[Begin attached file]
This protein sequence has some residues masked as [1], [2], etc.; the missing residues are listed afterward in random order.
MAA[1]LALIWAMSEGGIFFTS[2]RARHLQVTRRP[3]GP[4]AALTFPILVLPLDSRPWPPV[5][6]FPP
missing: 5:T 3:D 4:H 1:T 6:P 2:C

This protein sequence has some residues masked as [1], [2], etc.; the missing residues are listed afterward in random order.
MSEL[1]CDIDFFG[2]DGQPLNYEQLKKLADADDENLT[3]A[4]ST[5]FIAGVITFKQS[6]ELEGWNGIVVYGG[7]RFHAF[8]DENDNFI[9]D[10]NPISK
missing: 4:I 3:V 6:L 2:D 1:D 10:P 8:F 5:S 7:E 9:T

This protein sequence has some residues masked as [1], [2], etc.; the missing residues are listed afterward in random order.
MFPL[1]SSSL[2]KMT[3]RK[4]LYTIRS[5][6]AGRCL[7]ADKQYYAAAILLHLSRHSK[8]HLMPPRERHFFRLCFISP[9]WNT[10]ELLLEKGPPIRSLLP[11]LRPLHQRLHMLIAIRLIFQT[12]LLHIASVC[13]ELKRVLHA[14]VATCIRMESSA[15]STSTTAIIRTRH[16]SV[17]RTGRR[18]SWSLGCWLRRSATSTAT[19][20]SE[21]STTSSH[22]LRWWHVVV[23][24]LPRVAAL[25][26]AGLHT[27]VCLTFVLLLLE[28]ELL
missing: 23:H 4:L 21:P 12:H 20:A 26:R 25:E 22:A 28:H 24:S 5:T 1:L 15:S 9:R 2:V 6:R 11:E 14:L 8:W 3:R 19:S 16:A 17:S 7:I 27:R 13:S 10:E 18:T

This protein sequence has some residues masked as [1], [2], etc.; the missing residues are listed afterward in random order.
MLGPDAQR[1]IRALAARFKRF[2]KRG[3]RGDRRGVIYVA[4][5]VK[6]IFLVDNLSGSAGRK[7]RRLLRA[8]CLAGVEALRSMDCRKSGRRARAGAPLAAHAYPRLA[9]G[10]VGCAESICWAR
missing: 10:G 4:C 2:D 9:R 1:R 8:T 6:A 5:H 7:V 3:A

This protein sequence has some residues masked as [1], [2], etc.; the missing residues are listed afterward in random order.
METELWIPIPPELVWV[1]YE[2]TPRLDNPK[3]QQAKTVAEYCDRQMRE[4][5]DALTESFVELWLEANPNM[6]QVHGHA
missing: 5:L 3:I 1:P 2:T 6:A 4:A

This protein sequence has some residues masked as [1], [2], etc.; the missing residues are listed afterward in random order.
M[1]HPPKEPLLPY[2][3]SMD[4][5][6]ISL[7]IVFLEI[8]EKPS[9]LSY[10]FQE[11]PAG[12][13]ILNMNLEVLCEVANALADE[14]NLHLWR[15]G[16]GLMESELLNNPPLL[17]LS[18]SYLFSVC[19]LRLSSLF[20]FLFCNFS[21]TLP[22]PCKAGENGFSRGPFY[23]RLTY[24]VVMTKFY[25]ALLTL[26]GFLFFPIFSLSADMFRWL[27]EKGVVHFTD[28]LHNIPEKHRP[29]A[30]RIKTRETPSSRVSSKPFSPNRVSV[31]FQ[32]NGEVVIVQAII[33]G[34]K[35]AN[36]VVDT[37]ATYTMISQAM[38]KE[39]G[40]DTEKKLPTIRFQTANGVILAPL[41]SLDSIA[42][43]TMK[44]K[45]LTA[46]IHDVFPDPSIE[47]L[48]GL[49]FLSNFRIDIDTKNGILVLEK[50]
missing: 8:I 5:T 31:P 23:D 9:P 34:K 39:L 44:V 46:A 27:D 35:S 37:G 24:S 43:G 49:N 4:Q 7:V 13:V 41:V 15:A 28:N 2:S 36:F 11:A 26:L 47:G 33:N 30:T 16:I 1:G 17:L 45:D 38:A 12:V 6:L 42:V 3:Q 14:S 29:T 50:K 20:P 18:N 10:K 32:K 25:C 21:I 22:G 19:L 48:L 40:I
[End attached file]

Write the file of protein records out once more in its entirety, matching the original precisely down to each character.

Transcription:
This protein sequence has some residues masked as [1], [2], etc.; the missing residues are listed afterward in random order.
MAA[1]LALIWAMSEGGIFFTS[2]RARHLQVTRRP[3]GP[4]AALTFPILVLPLDSRPWPPV[5][6]FPP
missing: 5:T 3:D 4:H 1:T 6:P 2:C

This protein sequence has some residues masked as [1], [2], etc.; the missing residues are listed afterward in random order.
MSEL[1]CDIDFFG[2]DGQPLNYEQLKKLADADDENLT[3]A[4]ST[5]FIAGVITFKQS[6]ELEGWNGIVVYGG[7]RFHAF[8]DENDNFI[9]D[10]NPISK
missing: 4:I 3:V 6:L 2:D 1:D 10:P 8:F 5:S 7:E 9:T

This protein sequence has some residues masked as [1], [2], etc.; the missing residues are listed afterward in random order.
MFPL[1]SSSL[2]KMT[3]RK[4]LYTIRS[5][6]AGRCL[7]ADKQYYAAAILLHLSRHSK[8]HLMPPRERHFFRLCFISP[9]WNT[10]ELLLEKGPPIRSLLP[11]LRPLHQRLHMLIAIRLIFQT[12]LLHIASVC[13]ELKRVLHA[14]VATCIRMESSA[15]STSTTAIIRTRH[16]SV[17]RTGRR[18]SWSLGCWLRRSATSTAT[19][20]SE[21]STTSSH[22]LRWWHVVV[23][24]LPRVAAL[25][26]AGLHT[27]VCLTFVLLLLE[28]ELL
missing: 23:H 4:L 21:P 12:H 20:A 26:R 25:E 22:A 28:H 24:S 5:T 1:L 15:S 9:R 2:V 6:R 11:E 14:L 8:W 3:R 19:S 16:A 17:S 7:I 27:R 13:S 10:E 18:T

This protein sequence has some residues masked as [1], [2], etc.; the missing residues are listed afterward in random order.
MLGPDAQR[1]IRALAARFKRF[2]KRG[3]RGDRRGVIYVA[4][5]VK[6]IFLVDNLSGSAGRK[7]RRLLRA[8]CLAGVEALRSMDCRKSGRRARAGAPLAAHAYPRLA[9]G[10]VGCAESICWAR
missing: 10:G 4:C 2:D 9:R 1:R 8:T 6:A 5:H 7:V 3:A

This protein sequence has some residues masked as [1], [2], etc.; the missing residues are listed afterward in random order.
METELWIPIPPELVWV[1]YE[2]TPRLDNPK[3]QQAKTVAEYCDRQMRE[4][5]DALTESFVELWLEANPNM[6]QVHGHA
missing: 5:L 3:I 1:P 2:T 6:A 4:A

This protein sequence has some residues masked as [1], [2], etc.; the missing residues are listed afterward in random order.
M[1]HPPKEPLLPY[2][3]SMD[4][5][6]ISL[7]IVFLEI[8]EKPS[9]LSY[10]FQE[11]PAG[12][13]ILNMNLEVLCEVANALADE[14]NLHLWR[15]G[16]GLMESELLNNPPLL[17]LS[18]SYLFSVC[19]LRLSSLF[20]FLFCNFS[21]TLP[22]PCKAGENGFSRGPFY[23]RLTY[24]VVMTKFY[25]ALLTL[26]GFLFFPIFSLSADMFRWL[27]EKGVVHFTD[28]LHNIPEKHRP[29]A[30]RIKTRETPSSRVSSKPFSPNRVSV[31]FQ[32]NGEVVIVQAII[33]G[34]K[35]AN[36]VVDT[37]ATYTMISQAM[38]KE[39]G[40]DTEKKLPTIRFQTANGVILAPL[41]SLDSIA[42][43]TMK[44]K[45]LTA[46]IHDVFPDPSIE[47]L[48]GL[49]FLSNFRIDIDTKNGILVLEK[50]
missing: 8:I 5:T 31:P 23:D 9:P 34:K 39:L 44:V 46:A 27:D 35:S 37:G 24:S 43:G 49:N 4:Q 7:V 13:V 41:V 15:A 28:N 2:S 36:F 11:A 26:L 47:G 33:N 30:T 16:I 1:G 17:L 45:D 38:A 12:V 6:L 42:V 3:Q 14:S 29:T 50:K 20:P 18:N 10:K 32:K 25:C 21:I 22:G 19:L 48:L 40:I